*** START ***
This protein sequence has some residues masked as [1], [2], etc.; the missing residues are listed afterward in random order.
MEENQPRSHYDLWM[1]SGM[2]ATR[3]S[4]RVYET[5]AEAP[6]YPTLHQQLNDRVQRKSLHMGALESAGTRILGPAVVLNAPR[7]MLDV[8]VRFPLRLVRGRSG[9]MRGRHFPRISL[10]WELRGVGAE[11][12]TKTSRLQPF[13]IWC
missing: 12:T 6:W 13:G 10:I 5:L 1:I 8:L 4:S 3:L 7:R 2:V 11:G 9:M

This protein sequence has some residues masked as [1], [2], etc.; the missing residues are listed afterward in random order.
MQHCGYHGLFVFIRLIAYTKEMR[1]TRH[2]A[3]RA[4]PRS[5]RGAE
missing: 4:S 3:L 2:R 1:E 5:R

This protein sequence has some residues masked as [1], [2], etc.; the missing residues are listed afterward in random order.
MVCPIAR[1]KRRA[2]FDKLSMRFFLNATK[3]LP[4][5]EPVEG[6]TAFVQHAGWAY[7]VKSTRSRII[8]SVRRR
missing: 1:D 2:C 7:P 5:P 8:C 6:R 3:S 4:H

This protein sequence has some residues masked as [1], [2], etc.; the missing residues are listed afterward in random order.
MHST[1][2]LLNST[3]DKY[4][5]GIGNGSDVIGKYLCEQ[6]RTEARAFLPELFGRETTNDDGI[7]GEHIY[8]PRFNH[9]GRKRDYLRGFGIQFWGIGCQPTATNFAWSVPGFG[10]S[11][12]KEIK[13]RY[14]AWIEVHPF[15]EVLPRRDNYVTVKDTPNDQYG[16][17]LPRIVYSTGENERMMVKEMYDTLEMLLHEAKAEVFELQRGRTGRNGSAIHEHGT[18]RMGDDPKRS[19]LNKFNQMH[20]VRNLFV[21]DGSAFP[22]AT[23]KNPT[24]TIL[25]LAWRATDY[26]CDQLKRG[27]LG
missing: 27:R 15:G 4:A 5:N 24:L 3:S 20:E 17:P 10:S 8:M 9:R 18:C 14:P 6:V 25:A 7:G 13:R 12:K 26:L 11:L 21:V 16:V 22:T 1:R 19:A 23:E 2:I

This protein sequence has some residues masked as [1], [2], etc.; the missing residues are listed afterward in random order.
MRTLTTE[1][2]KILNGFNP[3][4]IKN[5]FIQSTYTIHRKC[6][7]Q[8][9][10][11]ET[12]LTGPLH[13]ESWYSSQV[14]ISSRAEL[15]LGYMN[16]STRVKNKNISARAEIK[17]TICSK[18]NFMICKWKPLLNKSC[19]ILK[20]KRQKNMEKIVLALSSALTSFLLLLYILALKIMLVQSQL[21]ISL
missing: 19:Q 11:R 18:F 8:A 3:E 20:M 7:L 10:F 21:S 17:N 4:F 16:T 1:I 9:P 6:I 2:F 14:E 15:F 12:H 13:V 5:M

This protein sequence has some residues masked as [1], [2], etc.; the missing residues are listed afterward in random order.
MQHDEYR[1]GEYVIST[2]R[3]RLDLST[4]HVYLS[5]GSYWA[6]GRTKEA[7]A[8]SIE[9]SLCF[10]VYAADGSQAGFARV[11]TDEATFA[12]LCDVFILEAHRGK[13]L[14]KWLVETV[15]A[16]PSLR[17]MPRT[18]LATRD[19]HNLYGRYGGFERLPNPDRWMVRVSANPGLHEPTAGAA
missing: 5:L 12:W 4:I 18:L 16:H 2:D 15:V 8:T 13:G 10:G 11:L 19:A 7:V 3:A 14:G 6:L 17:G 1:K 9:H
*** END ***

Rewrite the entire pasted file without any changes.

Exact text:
This protein sequence has some residues masked as [1], [2], etc.; the missing residues are listed afterward in random order.
MEENQPRSHYDLWM[1]SGM[2]ATR[3]S[4]RVYET[5]AEAP[6]YPTLHQQLNDRVQRKSLHMGALESAGTRILGPAVVLNAPR[7]MLDV[8]VRFPLRLVRGRSG[9]MRGRHFPRISL[10]WELRGVGAE[11][12]TKTSRLQPF[13]IWC
missing: 12:T 6:W 13:G 10:I 5:L 1:I 8:L 4:S 3:L 7:R 2:V 11:G 9:M

This protein sequence has some residues masked as [1], [2], etc.; the missing residues are listed afterward in random order.
MQHCGYHGLFVFIRLIAYTKEMR[1]TRH[2]A[3]RA[4]PRS[5]RGAE
missing: 4:S 3:L 2:R 1:E 5:R

This protein sequence has some residues masked as [1], [2], etc.; the missing residues are listed afterward in random order.
MVCPIAR[1]KRRA[2]FDKLSMRFFLNATK[3]LP[4][5]EPVEG[6]TAFVQHAGWAY[7]VKSTRSRII[8]SVRRR
missing: 1:D 2:C 7:P 5:P 8:C 6:R 3:S 4:H

This protein sequence has some residues masked as [1], [2], etc.; the missing residues are listed afterward in random order.
MHST[1][2]LLNST[3]DKY[4][5]GIGNGSDVIGKYLCEQ[6]RTEARAFLPELFGRETTNDDGI[7]GEHIY[8]PRFNH[9]GRKRDYLRGFGIQFWGIGCQPTATNFAWSVPGFG[10]S[11][12]KEIK[13]RY[14]AWIEVHPF[15]EVLPRRDNYVTVKDTPNDQYG[16][17]LPRIVYSTGENERMMVKEMYDTLEMLLHEAKAEVFELQRGRTGRNGSAIHEHGT[18]RMGDDPKRS[19]LNKFNQMH[20]VRNLFV[21]DGSAFP[22]AT[23]KNPT[24]TIL[25]LAWRATDY[26]CDQLKRG[27]LG
missing: 27:R 15:G 4:A 5:N 24:L 3:S 20:E 17:P 10:S 8:M 9:R 18:C 14:P 6:V 25:A 7:G 13:R 12:K 26:L 11:L 21:V 16:V 22:T 1:R 19:A 23:E 2:I

This protein sequence has some residues masked as [1], [2], etc.; the missing residues are listed afterward in random order.
MRTLTTE[1][2]KILNGFNP[3][4]IKN[5]FIQSTYTIHRKC[6][7]Q[8][9][10][11]ET[12]LTGPLH[13]ESWYSSQV[14]ISSRAEL[15]LGYMN[16]STRVKNKNISARAEIK[17]TICSK[18]NFMICKWKPLLNKSC[19]ILK[20]KRQKNMEKIVLALSSALTSFLLLLYILALKIMLVQSQL[21]ISL
missing: 19:Q 11:R 18:F 8:A 3:E 20:M 7:L 10:F 21:S 17:N 4:F 16:T 1:I 9:P 6:I 2:F 14:E 15:F 12:H 13:V 5:M

This protein sequence has some residues masked as [1], [2], etc.; the missing residues are listed afterward in random order.
MQHDEYR[1]GEYVIST[2]R[3]RLDLST[4]HVYLS[5]GSYWA[6]GRTKEA[7]A[8]SIE[9]SLCF[10]VYAADGSQAGFARV[11]TDEATFA[12]LCDVFILEAHRGK[13]L[14]KWLVETV[15]A[16]PSLR[17]MPRT[18]LATRD[19]HNLYGRYGGFERLPNPDRWMVRVSANPGLHEPTAGAA
missing: 5:L 12:W 4:I 18:L 16:H 2:D 15:V 8:T 13:G 10:G 11:L 19:A 7:V 3:A 14:G 6:L 17:G 1:K 9:H